Since the Russian invasion in Ukraine, the European Union has been caught between a rock and a hard place: on the one hand, the need for economic sanctions against the aggressor, and on the other hand, how to curb its dependence on Russian energy through a boycott.
“Our time has come”, say the nationals of rich but impoverished African countries that hold 15% of the world’s hydrocarbon reserves…
EU diplomats negotiated earlier last week with Nigeria’s state-owned oil company, with 40% of Nigeria’s gas already exported to Europe. The leaders of Nigeria, Niger and Algeria reached an agreement a few weeks ago to restart work on a vast 4,000km trans-Saharan gas pipeline project.
If cobblers have the reputation of being the worst shod, Nigeria is currently facing a serious shortage of gasoline that could look like a running-gag, had the daily life of Nigerians not become a headache.
Since January, long queues of motorists have been lined up from seven o’clock in the morning at petrol stations in Lagos, Abuja or Ibadan Enugu, in search of a rare commodity: a full tank of petrol, or even the filling of jerry cans. With the start of the conflict in Ukraine in February, the surge in oil prices has doubled the price of diesel in oil-producing Nigeria, which imports fuel.
In Africa’s most populous country, the energy problems are not just cyclical. They are structural and multidimensional: Excessive dependence on oil, especially for electricity; Dilapidated refineries; Excessive exports of crude oil; Poor gas supply; Cancellation of flights due to lack of paraffin; Development of the adulterated fuel sector…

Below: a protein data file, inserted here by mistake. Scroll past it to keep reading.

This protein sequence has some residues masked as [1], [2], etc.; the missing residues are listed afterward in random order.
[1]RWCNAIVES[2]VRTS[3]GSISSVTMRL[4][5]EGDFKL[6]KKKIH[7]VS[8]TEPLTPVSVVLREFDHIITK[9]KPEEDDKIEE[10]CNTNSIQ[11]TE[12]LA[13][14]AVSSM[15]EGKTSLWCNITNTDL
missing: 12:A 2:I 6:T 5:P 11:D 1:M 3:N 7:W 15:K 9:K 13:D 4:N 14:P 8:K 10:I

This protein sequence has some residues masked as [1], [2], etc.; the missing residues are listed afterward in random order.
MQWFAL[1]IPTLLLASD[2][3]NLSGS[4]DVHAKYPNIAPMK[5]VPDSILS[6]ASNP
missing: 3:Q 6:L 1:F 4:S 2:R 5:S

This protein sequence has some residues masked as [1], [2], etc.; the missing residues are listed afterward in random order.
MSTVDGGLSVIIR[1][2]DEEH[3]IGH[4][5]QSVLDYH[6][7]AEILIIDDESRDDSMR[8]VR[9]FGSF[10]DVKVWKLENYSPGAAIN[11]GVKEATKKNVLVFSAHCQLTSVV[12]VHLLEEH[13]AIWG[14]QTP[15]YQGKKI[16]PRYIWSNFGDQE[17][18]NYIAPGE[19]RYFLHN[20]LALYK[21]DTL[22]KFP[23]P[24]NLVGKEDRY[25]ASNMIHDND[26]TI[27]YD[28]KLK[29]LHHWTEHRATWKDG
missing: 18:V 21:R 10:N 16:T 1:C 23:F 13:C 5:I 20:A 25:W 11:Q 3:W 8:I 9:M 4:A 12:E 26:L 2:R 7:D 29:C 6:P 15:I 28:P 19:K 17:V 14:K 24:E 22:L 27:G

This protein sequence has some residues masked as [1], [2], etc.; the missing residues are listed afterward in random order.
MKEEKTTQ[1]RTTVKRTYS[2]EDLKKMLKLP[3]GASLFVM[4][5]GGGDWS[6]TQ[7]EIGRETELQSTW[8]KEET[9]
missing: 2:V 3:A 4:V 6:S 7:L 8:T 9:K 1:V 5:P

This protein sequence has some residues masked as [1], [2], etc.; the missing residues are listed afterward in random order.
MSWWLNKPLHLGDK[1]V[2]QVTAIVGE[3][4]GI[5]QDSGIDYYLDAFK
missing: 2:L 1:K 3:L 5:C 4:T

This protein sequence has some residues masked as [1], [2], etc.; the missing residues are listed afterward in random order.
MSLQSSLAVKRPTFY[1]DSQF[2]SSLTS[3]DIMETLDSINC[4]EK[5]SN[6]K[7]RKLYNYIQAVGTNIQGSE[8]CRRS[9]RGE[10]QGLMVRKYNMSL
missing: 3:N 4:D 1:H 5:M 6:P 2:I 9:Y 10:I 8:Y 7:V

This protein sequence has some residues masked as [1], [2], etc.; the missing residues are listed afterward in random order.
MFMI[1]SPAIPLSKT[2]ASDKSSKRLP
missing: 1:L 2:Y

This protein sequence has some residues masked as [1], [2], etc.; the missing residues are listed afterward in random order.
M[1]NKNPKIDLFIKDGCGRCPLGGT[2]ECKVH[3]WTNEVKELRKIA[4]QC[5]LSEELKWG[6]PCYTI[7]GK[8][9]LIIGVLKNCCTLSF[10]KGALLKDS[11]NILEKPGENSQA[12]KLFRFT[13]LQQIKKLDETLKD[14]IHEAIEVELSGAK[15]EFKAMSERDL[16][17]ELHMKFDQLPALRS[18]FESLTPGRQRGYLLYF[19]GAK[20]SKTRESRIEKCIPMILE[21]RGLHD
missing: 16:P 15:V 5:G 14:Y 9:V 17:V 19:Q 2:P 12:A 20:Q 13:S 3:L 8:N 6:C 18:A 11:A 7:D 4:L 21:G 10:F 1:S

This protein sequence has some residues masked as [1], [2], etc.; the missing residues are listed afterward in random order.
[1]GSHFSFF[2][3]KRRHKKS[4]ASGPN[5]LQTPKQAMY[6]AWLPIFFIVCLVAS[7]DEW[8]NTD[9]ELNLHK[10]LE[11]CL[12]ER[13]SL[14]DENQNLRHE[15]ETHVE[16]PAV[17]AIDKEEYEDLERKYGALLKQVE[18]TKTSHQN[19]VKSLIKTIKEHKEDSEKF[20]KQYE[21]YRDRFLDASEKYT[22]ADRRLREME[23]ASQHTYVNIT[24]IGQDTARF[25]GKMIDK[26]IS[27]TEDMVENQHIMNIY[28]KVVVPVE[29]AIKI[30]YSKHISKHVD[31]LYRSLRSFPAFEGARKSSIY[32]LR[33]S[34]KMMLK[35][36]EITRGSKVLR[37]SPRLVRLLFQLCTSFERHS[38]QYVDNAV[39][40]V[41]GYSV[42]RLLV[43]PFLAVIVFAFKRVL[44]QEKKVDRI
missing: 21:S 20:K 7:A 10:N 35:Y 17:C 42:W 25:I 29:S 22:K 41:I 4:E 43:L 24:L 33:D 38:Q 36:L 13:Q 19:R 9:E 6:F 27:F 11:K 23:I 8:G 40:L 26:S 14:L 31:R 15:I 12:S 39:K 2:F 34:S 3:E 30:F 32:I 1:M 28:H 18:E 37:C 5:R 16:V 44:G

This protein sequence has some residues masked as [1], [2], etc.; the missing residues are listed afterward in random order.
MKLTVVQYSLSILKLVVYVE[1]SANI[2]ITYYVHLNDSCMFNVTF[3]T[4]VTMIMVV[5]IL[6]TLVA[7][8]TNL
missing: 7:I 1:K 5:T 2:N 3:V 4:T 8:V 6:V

Weaknesses and defects in the maintenance of the electricity network, with 206 breakdowns recorded between 2010 and 2019 – including disasters in airports, hospitals and even President Buhari’s residence in recent months – pile onto individual difficulties in powering diesel generators, and an upsurge in car accidents on darkened streets.
While the management of oil and electricity are intertwined, the World Bank considers that power cuts alone would cost Nigeria some 2% of its GDP. And what about the impact of the petrol shortage on the efficiency of the economy, when citizens who have not capitulated by staying at home have to waste hours waiting for the precious fuel?
Understand Africa's tomorrow... today
We believe that Africa is poorly represented, and badly under-estimated. Beyond the vast opportunity manifest in African markets, we highlight people who make a difference; leaders turning the tide, youth driving change, and an indefatigable business community. That is what we believe will change the continent, and that is what we report on. With hard-hitting investigations, innovative analysis and deep dives into countries and sectors, The Africa Report delivers the insight you need.View subscription options